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Why Quantity Theory of Money is a Theory of Money Demand?

Quantity theory of money is a classical theory of money demand, why? You will understand the concept of money demand, reasons to hold money, classical theory of money demand and implications of theory after reading this article. But before, we advise you to read the full article about quantity theory of money.

Concept of Money Demand

Although people do not hold idle cash balance, they hold some quantity of money for the transaction purpose. In fact, the demand for money is the quantity of money that people want to hold. However, in wider sense, demand for money is the monetary assets that consist of cash balance along with checking accounts that people want to hold in their portfolios.

Why people hold money? The reason is that they want to settle the financial transactions. In classical sense, people want to hold money only for the transaction purpose. That means demand for money does not depend on interest rate, it depends only on volume of transaction. This way, money only works as the medium of exchange in classical view. To sum up, the more transaction to settle, the more money people want to hold.

Classical Theory of Money Demand

Classical theory of money demand refers to the quantity theory of money. Now, let us start with the familiar equation of exchange, MV = Py, as we suppose that you have read it (if not, click here). We take this equation of exchange as given from the quantity theory of money.

The quantity theory of money links total money supply (M) to the total spending on goods and services (Py) in the economy. Velocity of money, V, is the concept that works as the link between total money supply and total spending.

Let’s rewrite equation of exchange dividing on both sides by V as,

M = 1/V (Py) …… (i)

Note that ‘M’ on the left hand side of equation (i) represents the total money supply in an economy. In addition, when money market is in equilibrium, money supply (M) equals money demand (Md) i.e.

M = Md ….. (ii)

Now, considering money market equilibrium, we can derive money demand function by replacing M by Md as, Md = 1/V (Py). Since, V is assumed to be constant, we can replace 1/V with some constant, k as

Md = k (Py) ….. (iii).

In fact, the equation (iii) is the money demand function, another way of interpreting Fisher’s equation of exchange. The equation tells us that certain portion of nominal spending is the amount of money people want to hold. This is why the quantity theory of money is the theory of money demand.

Money Demand Function in Real Terms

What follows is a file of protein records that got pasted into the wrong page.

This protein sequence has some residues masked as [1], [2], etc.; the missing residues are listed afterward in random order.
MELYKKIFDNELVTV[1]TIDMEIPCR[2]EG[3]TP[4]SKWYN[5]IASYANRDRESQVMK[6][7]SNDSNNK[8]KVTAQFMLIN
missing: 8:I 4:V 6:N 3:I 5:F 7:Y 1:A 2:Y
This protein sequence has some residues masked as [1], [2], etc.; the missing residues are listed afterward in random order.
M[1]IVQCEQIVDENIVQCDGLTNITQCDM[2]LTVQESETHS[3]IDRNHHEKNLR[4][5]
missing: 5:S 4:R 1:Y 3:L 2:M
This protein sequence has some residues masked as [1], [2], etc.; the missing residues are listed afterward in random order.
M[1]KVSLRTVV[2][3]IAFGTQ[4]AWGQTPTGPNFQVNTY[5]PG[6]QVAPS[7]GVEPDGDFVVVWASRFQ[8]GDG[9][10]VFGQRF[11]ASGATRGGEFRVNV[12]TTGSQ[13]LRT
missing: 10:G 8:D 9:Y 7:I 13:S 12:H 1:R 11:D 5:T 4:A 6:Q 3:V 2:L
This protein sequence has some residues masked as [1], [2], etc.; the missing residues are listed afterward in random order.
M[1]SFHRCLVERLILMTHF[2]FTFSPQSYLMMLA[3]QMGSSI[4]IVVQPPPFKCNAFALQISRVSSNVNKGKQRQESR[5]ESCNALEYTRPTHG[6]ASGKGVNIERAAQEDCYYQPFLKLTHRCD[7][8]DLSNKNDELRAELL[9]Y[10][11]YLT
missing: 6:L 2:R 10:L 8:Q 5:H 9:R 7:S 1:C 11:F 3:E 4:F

Dividing on both sides by P the equation (iii), we get the real money demand function as,

Md/P = k. y ….. (iv) .

The equation (iv) tells us about the real money balance, money balance
in terms of goods and services, that people want hold is proportional to real income.

Why Constant Velocity (V)?

In the equation of exchange MV = Py, a fall in V could offset a rise in M; thereby leaving MV and Py unchanged. Here, question arise to the stability of velocity (V): Is V stable?

Advancement in institutional (spending habits) and technological features (payment technology advances) may reduce the need for holding money balance. For example, increasing usages of bank cards and online payment systems are likely to reduce the demand for money relative to income. Similarly, spending habits of public may significantly change to cause the velocity of money.

However, Fisher’s assumption is that institutional and technological features change very gradually over time. Thus, velocity of money remains fairly constant over long period of time.

The constant velocity refers to the stable money demand function, which is prerequisite for the effective monetary management. Depending upon the stability of money demand, central monetary authority either target money supply or interest rate. If money demand is stable, definitely the target will be on money supply. That is tuning the money supply is to tune price and income.

Implications of Quantity Theory of Money

Let us present the following implications:

  • Price Level – the changes in quantity of money lead to the directly proportionate changes in price level.
  • Inflation – the quantity theory of money as the theory of inflation states that inflation is the difference between money supply growth and aggregate output growth. The justification rests upon the mathematical fact that percentage change of a product of variables is approximately equal to the sum of percentage changes of individual variables. Accordingly, we can write equation of exchange as,

%change in M + %change in V = %change in P + %change in y

Since V is constant, the percentage change is zero. So, %change in P (inflation) equals

%change in P = %change in M – %change in y.

  • Real income – classical economists believe that wages and prices are flexible enough to restore economy to the full employment level of equilibrium. To know why, read Say’s Law of Market. In addition, the full employment level of output depends on the economy’s aggregate production function and qualities of available resources. Both of these facts imply that changing money supply, which leads to directly proportionate change in price level and thus nominal income, does not alter the real aggregate output. There is complete separation between nominal and real variables like money, income, wage and interest rate. Classical economists term this separation as classical dichotomy.
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